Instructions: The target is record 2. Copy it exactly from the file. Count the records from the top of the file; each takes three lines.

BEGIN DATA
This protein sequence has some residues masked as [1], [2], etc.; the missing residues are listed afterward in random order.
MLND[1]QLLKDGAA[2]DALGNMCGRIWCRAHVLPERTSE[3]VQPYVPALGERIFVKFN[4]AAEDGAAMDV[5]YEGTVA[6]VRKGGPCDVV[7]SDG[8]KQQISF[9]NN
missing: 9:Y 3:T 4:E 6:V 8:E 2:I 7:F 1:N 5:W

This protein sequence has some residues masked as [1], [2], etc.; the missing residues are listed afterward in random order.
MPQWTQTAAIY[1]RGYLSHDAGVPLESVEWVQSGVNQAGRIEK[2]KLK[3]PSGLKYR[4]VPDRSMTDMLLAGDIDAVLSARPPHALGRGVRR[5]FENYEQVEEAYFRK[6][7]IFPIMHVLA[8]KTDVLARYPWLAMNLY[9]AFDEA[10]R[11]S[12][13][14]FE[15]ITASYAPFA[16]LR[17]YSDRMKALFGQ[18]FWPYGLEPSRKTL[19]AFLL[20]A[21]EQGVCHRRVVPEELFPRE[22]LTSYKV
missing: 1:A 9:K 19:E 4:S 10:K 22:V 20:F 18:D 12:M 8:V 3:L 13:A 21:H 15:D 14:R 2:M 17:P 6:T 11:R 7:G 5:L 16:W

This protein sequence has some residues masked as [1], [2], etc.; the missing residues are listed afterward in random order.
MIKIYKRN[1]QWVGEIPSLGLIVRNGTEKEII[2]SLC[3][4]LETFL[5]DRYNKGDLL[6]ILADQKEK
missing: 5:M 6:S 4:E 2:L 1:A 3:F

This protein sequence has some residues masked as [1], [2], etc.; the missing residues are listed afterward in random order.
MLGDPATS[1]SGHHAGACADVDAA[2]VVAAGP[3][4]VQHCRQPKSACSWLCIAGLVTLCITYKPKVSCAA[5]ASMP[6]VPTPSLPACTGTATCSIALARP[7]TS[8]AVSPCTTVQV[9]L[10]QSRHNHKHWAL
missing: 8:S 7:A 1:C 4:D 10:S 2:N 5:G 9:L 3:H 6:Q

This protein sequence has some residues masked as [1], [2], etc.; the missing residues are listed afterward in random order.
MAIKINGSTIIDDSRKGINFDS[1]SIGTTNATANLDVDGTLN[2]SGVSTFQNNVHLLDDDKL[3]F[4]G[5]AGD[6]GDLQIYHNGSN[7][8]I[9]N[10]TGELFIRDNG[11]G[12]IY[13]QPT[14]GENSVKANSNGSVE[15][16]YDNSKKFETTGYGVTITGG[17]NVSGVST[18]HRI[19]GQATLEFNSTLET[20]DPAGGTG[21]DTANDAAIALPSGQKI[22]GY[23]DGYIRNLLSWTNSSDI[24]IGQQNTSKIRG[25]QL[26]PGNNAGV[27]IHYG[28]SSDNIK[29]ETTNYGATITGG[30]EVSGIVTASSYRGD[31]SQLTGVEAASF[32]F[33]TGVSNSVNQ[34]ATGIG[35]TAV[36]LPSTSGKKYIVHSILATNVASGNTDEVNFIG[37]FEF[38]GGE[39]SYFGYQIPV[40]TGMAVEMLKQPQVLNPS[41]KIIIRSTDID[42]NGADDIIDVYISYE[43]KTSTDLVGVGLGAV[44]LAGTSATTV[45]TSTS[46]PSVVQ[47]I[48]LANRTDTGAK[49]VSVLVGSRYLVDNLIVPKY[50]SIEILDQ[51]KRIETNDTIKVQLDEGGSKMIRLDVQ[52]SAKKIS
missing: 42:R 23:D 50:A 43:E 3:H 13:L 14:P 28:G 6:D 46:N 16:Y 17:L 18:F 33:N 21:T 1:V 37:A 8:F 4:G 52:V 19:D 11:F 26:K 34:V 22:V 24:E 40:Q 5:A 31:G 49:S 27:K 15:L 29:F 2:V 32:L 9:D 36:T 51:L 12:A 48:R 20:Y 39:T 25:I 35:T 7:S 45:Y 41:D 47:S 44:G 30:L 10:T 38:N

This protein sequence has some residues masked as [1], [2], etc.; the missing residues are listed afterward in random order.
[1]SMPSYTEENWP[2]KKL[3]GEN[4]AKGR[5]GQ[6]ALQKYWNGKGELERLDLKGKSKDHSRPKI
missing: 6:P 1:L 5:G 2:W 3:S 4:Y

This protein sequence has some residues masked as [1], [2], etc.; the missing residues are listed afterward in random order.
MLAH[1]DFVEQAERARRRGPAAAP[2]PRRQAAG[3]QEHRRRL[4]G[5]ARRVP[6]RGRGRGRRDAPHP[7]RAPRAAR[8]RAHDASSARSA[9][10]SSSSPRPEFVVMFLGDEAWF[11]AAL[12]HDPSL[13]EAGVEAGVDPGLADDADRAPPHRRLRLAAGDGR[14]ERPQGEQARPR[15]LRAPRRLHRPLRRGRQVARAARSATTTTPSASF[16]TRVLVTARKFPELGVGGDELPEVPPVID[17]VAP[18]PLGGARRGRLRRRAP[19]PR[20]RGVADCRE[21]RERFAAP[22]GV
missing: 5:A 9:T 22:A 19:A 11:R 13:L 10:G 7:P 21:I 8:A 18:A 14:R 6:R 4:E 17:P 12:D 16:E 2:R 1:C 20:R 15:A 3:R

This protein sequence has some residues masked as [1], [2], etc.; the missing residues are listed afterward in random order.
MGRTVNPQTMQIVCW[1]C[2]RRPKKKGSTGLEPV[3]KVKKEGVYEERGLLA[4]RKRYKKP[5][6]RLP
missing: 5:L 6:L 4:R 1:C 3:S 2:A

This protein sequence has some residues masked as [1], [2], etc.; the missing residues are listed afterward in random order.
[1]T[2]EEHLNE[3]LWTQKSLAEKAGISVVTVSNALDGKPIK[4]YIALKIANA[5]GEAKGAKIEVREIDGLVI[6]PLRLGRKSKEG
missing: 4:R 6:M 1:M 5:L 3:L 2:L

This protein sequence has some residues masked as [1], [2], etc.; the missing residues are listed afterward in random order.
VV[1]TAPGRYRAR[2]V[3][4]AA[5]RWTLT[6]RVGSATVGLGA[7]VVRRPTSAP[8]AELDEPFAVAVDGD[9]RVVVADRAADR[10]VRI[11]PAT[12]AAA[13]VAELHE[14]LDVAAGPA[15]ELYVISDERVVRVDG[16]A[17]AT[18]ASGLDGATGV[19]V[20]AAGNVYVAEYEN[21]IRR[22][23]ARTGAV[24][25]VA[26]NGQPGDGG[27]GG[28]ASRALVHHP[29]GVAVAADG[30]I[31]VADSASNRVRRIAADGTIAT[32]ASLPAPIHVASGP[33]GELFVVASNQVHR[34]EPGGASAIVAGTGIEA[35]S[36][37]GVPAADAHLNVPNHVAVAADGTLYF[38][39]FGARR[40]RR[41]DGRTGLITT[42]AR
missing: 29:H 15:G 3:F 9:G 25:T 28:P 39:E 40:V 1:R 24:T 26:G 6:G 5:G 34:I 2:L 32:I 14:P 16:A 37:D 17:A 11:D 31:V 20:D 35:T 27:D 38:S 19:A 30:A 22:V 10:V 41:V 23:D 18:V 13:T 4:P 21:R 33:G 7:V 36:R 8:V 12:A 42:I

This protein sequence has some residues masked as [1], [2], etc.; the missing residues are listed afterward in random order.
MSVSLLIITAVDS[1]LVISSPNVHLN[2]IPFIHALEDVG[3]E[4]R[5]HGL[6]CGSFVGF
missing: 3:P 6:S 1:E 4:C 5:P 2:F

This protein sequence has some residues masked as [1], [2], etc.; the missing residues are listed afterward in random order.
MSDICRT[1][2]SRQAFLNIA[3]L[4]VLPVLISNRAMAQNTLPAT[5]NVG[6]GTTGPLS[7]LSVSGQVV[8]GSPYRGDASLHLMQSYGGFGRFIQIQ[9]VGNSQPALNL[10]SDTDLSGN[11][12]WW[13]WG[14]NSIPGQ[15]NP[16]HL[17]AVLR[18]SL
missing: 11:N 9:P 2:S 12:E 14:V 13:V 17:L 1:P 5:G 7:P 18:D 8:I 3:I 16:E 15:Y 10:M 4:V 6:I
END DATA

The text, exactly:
This protein sequence has some residues masked as [1], [2], etc.; the missing residues are listed afterward in random order.
MPQWTQTAAIY[1]RGYLSHDAGVPLESVEWVQSGVNQAGRIEK[2]KLK[3]PSGLKYR[4]VPDRSMTDMLLAGDIDAVLSARPPHALGRGVRR[5]FENYEQVEEAYFRK[6][7]IFPIMHVLA[8]KTDVLARYPWLAMNLY[9]AFDEA[10]R[11]S[12][13][14]FE[15]ITASYAPFA[16]LR[17]YSDRMKALFGQ[18]FWPYGLEPSRKTL[19]AFLL[20]A[21]EQGVCHRRVVPEELFPRE[22]LTSYKV
missing: 1:A 9:K 19:E 4:S 10:K 22:V 20:F 18:D 12:M 8:V 3:L 13:A 21:H 15:D 14:R 2:M 17:P 6:T 11:R 7:G 5:L 16:W